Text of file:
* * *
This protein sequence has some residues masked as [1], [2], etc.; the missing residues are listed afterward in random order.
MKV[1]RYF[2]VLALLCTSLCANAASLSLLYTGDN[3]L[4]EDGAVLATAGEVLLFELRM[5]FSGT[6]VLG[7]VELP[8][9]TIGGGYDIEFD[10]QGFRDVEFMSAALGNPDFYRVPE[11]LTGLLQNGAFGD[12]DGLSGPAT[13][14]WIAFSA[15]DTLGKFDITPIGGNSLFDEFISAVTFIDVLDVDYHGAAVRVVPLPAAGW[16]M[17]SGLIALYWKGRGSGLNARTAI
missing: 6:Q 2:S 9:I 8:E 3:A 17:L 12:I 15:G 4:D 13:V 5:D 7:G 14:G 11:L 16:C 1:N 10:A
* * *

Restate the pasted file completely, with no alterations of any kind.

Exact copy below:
This protein sequence has some residues masked as [1], [2], etc.; the missing residues are listed afterward in random order.
MKV[1]RYF[2]VLALLCTSLCANAASLSLLYTGDN[3]L[4]EDGAVLATAGEVLLFELRM[5]FSGT[6]VLG[7]VELP[8][9]TIGGGYDIEFD[10]QGFRDVEFMSAALGNPDFYRVPE[11]LTGLLQNGAFGD[12]DGLSGPAT[13][14]WIAFSA[15]DTLGKFDITPIGGNSLFDEFISAVTFIDVLDVDYHGAAVRVVPLPAAGW[16]M[17]SGLIALYWKGRGSGLNARTAI
missing: 6:Q 2:S 9:I 8:E 3:A 17:L 12:I 15:G 4:D 13:V 5:D 7:G 14:G 11:L 16:C 1:N 10:A